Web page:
You can’t really argue against this fifth collection of Judge Dredd stories – it’s an undisputed stonker. There are four unique, high quality story threads, plus a small handful of fillers that sit in the gaps between them.
It starts with The Crime Files, a series of episodes based around various futuristic organised crimes, from body sharking to hitmen agencies. They make for a great introduction to Dredd’s violently satirical world.
This rolls straight into Judge Death Lives. Last seen in The Complete Case Files 03, Death is rescued by three more undead Dark Judges, who’ve teleported from their own twisted dimension to rescue their comrade from Judge Anderson’s brain.
There’s a brief respite, then we’re lead straight into the awesome 9-part Block Mania, in which the citizens go crazy. They start wars amongst themselves, dragging Mega City One into chaos. The story’s conclusion blends perfectly into The Apocalypse War, a 25-part classic Dredd epic that sees Mega City One invaded by Soviet judges.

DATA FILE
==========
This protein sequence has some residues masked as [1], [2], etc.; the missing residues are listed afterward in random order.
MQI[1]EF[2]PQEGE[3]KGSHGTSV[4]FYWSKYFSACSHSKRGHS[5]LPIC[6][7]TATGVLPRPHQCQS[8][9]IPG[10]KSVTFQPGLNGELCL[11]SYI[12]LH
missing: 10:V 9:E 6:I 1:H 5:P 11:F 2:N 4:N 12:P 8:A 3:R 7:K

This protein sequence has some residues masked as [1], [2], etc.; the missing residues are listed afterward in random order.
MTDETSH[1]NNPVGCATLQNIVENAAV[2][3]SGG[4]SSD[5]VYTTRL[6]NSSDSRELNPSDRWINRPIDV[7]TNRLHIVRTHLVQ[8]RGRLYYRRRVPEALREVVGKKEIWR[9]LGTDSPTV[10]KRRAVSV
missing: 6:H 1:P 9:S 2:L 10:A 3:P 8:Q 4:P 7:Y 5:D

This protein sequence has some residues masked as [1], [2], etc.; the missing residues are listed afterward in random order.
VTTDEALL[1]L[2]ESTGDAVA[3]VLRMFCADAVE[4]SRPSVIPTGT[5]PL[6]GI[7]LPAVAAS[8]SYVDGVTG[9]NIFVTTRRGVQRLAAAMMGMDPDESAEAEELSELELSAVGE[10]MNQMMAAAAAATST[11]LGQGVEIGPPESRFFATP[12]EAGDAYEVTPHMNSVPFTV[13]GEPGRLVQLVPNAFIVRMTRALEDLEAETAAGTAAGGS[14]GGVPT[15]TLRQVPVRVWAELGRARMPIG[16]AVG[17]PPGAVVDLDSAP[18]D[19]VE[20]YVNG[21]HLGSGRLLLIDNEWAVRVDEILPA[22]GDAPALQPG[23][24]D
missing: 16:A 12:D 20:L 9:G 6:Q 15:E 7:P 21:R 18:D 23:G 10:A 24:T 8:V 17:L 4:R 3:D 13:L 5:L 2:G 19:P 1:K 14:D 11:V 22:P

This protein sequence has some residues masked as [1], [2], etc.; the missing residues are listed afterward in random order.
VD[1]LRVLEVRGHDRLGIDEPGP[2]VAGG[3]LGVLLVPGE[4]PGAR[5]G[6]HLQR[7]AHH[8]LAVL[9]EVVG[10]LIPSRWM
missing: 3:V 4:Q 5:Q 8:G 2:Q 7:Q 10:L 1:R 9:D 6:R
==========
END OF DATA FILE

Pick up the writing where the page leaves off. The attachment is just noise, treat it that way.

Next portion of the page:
All the stories are classics. Brian Bolland’s Death is a thing of decaying beauty, and it’s this story that helps establish Death and his cronies as all-time favourite Dredd villains. As a bonus, Judge Anderson is freed from her Boing prison and can rejoin Dredd’s regular retinue – she shows up again in The Apocalypse War, along with other long-term favourite Judge Hershey.
Where previous epics like The Cursed Earth and The Judge Child consisted of self-contained stories that new readers could jump in on, The Apocalypse War is a vastly superior story. It relies on cliff-hangers and plot twists, maintaining a chaotic momentum from the start. That it’s illustrated in its entirety by Carlos Ezquerra is a master-stroke, creating an unparalleled consistency that hadn’t been seen in a Dredd strip until this point.
If you want to sample some classic Judge Dredd this is a good place to start, skipping past the wobbly first volume. The Crime Files are as good an introduction to the character as any other story, and with Judge Death and The Apocalypse War in a single book, you couldn’t hope for much more.